My last contribution to the SMM electric vehicle archive was on Feb. 13, 1015: Electric Vehicles: The Thrill Is Gone… Who remembers that in the early days of his presidency, Barack Obama visited a Volt plant–those were the days when he was claiming to have saved Detroit and that vehicles like the Volt would save the environment–and promised that when his presidency was over, he would surely buy a Volt. If you believe that, I have a slightly used national health care plan, loaded with similar lies, for sale. Call: 1-800-if you like it you can keep it.
Here, from that February article, is the sad tale of why the thrill is indeed gone:
With U.S. sales of plug-in electric cars now averaging more than 10,000 vehicles each month, September sales achieved that mark but fell short of the sizzling pace of the last two months.
Sales of the Nissan Leaf totaled 2,881 last month, bringing year-to-date deliveries to 21,882 [“Deliveries? Ooooh! They mean vehicles delivered to dealers, not actual sales]
That’s almost a 50-percent increase over last September’s sales of 1,953, and it marks the Leaf’s 19th consecutive month of year-over-year increases.
The Leaf is by far the world’s best-selling plug-in car. Just under 64,000 Leafs have been sold in the U.S. since the battery-electric hatchback went on sale in December 2010.
The Chevrolet Volt, on the other hand, logged deliveries of just 1,394–its lowest volume since February–and lower than the previous September’s 1,766. The total sales through September are 14,540.
That brings the range-extended electric car’s total sales to 69,092 since it went on sale the same month as the Leaf.
By comparision, here were the sales figures, circa April, 2014, for conventionally powered vehicles in roughly the same class as EVs:
Toyota Camry: 38,009
Toyota Corolla/Matrix: 29,061
Honda Civic: 27,611
Chevy Cruze: 21,572
Ford Focus: 19,104
The point is that EVs are selling at ridiculously low levels, levels that would normally horrify any manufacturer, as insideevs.com reported. From January through April of 2015. The Chevy Volt sold only 2718 (about 680 a month), the Nissan Leaf sold 5,638 (about 1410 a month), the Chevy Spark sold 1276 (319 per month) and the high dollar (even by EV standards) Tesla model S sold a whopping 6400, or 1600 per month. Why would the Tesla do so, relatively speaking, well? It’s mere price puts it in reach only of the wealthy, people who can afford a spare, green bragging rights vehicle.
Comparing those sales numbers to all of 2014, we find that in 2014, the Volt sold at a rate of 1567 per month, the Leaf sold at a rate of 2517 per month, the Spark sold at the blistering rate of about 95 per month and the Tesla S sold at the rate of 1441 per month. It seems that 2014 was something of a banner year for EVs, but it should be remembered that the Spark was available in only a few states, and that continues to be the case.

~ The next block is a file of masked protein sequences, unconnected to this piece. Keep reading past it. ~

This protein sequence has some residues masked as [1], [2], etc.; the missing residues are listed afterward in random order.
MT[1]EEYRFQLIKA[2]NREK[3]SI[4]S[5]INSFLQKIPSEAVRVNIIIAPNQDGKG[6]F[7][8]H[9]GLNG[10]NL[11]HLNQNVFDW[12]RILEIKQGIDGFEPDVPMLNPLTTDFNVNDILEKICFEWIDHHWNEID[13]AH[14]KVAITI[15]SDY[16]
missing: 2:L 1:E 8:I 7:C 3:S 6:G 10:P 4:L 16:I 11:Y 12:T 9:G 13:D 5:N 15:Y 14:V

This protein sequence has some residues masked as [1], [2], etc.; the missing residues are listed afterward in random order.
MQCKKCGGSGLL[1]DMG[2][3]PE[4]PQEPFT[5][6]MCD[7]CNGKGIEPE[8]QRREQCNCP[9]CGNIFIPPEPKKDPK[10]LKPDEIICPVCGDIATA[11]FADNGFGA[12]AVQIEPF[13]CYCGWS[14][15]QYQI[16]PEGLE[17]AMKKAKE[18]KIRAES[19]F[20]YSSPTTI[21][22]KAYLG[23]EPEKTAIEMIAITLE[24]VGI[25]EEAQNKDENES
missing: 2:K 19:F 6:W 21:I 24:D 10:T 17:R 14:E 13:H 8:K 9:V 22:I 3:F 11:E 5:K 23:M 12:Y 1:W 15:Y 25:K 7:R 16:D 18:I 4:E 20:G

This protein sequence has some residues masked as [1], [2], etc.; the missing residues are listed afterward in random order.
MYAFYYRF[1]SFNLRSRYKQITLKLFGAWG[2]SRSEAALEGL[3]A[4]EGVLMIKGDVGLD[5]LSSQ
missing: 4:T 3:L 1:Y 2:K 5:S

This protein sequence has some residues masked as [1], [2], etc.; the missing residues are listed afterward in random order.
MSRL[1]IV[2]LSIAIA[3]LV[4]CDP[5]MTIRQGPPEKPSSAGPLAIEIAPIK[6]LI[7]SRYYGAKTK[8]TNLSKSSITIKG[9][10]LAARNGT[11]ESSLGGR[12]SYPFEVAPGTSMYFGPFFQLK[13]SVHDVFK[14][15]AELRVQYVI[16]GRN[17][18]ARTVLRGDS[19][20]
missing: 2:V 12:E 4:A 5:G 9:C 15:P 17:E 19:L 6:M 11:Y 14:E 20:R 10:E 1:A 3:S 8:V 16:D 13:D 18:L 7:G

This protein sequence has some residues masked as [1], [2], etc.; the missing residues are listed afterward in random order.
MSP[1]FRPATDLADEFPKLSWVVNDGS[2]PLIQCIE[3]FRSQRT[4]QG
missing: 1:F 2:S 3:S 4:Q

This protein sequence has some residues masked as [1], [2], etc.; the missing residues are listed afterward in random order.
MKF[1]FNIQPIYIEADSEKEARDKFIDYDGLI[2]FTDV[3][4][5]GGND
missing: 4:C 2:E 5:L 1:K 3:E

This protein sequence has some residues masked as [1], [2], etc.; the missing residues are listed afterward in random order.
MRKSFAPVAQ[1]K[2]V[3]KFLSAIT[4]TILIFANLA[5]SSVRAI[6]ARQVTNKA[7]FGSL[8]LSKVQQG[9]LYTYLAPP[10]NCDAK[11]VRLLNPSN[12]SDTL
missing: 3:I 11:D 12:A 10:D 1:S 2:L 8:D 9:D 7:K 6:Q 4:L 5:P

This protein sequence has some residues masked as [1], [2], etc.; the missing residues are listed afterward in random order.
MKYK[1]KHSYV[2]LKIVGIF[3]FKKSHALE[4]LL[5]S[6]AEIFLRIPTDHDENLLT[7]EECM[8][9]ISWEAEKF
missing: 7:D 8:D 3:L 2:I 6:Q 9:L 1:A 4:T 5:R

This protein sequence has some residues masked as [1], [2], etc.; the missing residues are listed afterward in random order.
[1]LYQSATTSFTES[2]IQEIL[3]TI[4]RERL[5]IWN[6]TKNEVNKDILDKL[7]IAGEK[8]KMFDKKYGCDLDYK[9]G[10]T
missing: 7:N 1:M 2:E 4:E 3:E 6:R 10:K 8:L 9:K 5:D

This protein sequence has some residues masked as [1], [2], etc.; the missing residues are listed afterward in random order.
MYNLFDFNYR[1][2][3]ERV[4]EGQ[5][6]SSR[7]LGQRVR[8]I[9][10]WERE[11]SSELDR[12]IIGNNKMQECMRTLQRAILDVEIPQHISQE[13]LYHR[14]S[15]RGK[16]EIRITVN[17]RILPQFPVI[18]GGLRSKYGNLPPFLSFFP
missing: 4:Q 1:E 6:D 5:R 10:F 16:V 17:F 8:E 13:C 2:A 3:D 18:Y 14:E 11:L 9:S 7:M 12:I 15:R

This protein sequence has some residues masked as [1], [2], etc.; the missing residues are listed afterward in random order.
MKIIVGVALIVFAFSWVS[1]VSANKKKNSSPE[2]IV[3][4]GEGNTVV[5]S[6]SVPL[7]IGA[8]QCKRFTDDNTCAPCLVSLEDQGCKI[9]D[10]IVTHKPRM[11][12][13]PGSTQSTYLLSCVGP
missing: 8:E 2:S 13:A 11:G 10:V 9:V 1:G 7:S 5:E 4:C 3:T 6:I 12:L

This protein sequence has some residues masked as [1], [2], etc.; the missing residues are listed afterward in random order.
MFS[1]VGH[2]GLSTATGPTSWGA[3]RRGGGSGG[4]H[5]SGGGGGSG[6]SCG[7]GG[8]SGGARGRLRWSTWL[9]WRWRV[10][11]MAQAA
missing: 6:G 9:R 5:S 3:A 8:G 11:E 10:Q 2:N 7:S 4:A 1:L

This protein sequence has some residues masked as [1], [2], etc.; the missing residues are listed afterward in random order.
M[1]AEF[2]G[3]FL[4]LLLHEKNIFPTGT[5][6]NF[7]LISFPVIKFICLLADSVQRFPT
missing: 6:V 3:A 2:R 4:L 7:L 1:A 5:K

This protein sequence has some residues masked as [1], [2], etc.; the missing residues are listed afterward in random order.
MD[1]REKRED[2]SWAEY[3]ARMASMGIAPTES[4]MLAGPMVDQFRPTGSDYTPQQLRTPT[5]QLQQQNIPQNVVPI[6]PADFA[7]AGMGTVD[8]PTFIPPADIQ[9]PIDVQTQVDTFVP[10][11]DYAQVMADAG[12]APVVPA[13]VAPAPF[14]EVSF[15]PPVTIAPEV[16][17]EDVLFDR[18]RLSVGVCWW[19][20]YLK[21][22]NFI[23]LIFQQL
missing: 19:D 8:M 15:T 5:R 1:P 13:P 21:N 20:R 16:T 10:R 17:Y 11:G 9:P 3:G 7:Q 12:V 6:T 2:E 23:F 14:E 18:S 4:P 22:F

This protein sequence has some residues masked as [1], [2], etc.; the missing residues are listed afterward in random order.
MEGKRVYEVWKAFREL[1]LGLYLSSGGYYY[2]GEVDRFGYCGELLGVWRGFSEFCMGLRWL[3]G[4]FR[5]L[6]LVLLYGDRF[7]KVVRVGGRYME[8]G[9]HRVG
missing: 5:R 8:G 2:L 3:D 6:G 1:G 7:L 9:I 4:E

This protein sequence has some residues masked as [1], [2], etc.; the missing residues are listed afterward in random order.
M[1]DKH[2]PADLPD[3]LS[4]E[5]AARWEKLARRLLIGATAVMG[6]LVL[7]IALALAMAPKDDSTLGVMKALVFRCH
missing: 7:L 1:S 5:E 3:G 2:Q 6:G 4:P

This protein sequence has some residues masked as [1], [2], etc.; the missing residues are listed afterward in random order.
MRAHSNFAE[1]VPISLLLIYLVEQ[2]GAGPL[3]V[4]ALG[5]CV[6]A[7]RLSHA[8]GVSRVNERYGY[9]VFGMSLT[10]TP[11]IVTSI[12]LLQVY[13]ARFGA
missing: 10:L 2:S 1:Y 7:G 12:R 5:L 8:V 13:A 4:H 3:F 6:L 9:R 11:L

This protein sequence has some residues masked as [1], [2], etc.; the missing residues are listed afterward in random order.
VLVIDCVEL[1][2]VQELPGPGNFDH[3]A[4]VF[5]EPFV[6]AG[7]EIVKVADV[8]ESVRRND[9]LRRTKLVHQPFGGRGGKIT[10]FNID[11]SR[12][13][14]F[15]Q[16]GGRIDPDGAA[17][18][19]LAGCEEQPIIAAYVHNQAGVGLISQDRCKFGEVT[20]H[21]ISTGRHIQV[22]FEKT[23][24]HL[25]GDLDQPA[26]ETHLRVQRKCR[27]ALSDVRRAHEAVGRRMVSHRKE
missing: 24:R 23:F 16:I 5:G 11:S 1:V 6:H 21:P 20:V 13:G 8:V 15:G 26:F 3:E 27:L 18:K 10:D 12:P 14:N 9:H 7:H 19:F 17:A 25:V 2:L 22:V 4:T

Sales numbers like these of conventional vehicles would cause any fiscally responsible manufacturer to discontinue those models in an instant, and in fact, the lore of the auto industry is full of stories of just that happening, as in the case of the Chevy Avalanche, discontinued though it was selling at numbers far surpassing any EV.
Chevrolet announced today Spark EV 1LT’s new manufacturer’s suggested retail price would start at $25,995. Depending on an individual’s tax situation, the Spark EV is eligible for federal tax credit up to $7,500.
‘Chevrolet is committed to making EV driving more accessible, affordable and fun’ said Steve Majoros, director of Chevrolet Car and Crossover Marketing. ‘The Spark EV is already the most efficient – and one of the most affordable – EVs you can buy. 2015 Spark EV customers will benefit from an impressive blend of technology, capability and low cost of ownership, now at an even more impressive price.
That’s an impressive price indeed, unless of course, you happen to be a General Motors shareholder, in which case you may be considering suing the GM Board of Directors for breaching their fiduciary obligations. GM is not only not making a dime on the sales of these vehicles, it’s losing enormous amounts of money.
California and Maryland Spark EV owners may also qualify for a $2,500 California state rebate or $2,300 Maryland excise tax exemption. Additional Chevrolet bonus cash is also available: $1,000 in California, $1,200 in Maryland, and $3,500 in Oregon. After full federal and state tax credits and Chevrolet bonus cash, the Spark EV could be as low as $14,995. Individuals should consult a tax professional prior to claiming any credits to confirm eligibility for tax benefits.
Spark EV owners in California and Maryland are also eligible for High-Occupancy Vehicle, or carpool lane, access
A $139 per month* sign-and-drive lease for 39 months with $0 due at lease signing including security deposit but excluding tax, title, license and dealer fees, is also available, making the Chevrolet Spark EV one of the most affordable EVs on the market.